Defensive backs Rahim Moore, Tony Dye and Aaron Hester will get long looks during training camp, with playing time available for all who seem ready.

"If they're 13 years old and they can play, then they will play," defensive coordinator DeWayne Walker said. "I don't care about their ages, as long as they can get the job done. In college football, there are some positions where you can get away with having a freshman in the lineup. We'll look to see if they can handle it."

Cornerback Alterraun Verner is the only returning starter in the secondary, though Lockett, free safety Aaron Ware and cornerback Michael Norris all gained experience last season.

"I'm just learning, learning, learning until I can't learn anymore," Moore said. "To have a chance to play as a true freshman, I couldn't ask for anything better. I told Coach Walker if I'm not ready, I'm not ready, but if I'm ready, I want to be on the field."

Per Dohn Rahim Moore might be the favorite to land the SS starting spot right now. But he is also going to get some competition from E.J. Woods, who according to the OC Register is working through some academic issues:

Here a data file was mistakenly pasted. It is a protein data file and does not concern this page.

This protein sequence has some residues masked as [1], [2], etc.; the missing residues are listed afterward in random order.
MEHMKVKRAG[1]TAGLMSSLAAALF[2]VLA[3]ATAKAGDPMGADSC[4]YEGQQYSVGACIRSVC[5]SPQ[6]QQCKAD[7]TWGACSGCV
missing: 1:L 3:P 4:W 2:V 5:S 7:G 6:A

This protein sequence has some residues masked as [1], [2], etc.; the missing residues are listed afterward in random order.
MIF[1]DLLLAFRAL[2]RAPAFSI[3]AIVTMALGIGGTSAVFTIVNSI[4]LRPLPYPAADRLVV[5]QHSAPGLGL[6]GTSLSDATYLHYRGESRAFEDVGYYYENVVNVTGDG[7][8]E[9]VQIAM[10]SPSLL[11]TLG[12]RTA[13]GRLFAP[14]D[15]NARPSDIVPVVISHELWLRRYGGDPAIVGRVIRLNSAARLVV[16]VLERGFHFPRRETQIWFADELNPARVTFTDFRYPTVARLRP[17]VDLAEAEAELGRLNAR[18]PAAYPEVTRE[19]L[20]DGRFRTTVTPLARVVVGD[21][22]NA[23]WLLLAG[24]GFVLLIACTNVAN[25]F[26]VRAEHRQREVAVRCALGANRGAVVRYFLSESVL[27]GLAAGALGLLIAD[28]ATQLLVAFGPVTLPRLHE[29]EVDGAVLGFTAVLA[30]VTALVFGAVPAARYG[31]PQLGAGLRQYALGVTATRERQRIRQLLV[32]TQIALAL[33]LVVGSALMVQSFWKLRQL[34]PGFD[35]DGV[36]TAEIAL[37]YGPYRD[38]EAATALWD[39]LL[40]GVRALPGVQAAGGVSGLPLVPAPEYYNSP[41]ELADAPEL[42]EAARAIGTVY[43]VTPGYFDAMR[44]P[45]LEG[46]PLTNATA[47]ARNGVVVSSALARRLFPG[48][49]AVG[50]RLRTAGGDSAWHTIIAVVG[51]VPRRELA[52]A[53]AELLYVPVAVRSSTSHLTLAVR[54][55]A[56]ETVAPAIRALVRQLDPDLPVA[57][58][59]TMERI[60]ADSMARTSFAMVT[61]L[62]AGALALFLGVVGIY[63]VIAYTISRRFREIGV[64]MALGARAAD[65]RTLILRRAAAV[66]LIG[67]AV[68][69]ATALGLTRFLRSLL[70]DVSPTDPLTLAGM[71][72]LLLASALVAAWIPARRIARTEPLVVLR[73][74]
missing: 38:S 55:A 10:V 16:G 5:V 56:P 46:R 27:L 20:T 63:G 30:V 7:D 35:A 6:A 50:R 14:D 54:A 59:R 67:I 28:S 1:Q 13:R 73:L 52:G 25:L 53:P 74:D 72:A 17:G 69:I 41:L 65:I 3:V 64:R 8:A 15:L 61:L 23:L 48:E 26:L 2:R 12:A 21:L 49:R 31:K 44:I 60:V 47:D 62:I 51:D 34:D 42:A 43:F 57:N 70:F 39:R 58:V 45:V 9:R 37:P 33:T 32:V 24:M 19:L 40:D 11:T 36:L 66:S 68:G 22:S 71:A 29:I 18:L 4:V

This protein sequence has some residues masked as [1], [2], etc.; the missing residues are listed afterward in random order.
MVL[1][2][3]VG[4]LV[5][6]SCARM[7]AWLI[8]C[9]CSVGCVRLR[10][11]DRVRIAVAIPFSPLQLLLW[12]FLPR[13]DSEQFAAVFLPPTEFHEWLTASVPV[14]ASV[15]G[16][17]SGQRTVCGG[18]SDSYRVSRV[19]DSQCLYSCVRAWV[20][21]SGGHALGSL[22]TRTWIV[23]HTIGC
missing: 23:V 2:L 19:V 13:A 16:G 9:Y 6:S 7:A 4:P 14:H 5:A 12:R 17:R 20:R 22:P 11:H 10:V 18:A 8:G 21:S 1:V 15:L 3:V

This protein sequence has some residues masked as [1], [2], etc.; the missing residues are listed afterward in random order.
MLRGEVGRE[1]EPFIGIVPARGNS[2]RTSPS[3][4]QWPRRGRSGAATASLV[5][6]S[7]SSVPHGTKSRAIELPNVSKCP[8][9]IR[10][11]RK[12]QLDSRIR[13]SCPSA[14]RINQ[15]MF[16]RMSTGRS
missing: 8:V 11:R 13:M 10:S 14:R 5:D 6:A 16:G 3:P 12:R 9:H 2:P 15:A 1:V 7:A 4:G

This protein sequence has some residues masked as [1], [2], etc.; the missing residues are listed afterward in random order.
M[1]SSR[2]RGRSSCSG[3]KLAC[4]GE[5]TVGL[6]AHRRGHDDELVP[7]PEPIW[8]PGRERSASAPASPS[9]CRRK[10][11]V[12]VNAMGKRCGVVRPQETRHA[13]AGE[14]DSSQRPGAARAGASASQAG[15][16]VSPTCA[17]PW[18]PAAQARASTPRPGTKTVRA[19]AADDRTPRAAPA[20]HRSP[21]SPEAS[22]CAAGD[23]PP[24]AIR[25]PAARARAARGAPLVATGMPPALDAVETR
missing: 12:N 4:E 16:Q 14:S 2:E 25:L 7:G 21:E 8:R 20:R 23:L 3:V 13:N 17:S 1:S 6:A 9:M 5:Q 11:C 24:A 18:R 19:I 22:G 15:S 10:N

Woods was admitted provisionally and missed two weeks this summer while he made up a D-plus grade from a high school class, but he said he thinks he has time to catch up.

"Right now, this spot is wide open," Woods said. "I have some obstacles, but I'm going to hopefully surpass them and be on the field against Tennessee."

Good luck EJ. Hopefully he will get his grade issues taken care of because as our staff has already shown they are not going to show any leniency when it comes to academic requirements at UCLA.

Interestingly the name I am not hearing in the mix is RS freshman Glenn Love. Although he is penciled in at FS spot, I thought Lockett’s suspension would allow him to make a dash for the SS spot. Per practice reports last April he was “beginning to make an impression” on Walker. Perhaps Walker wants to keep him at FS behind Aaron Ware for now.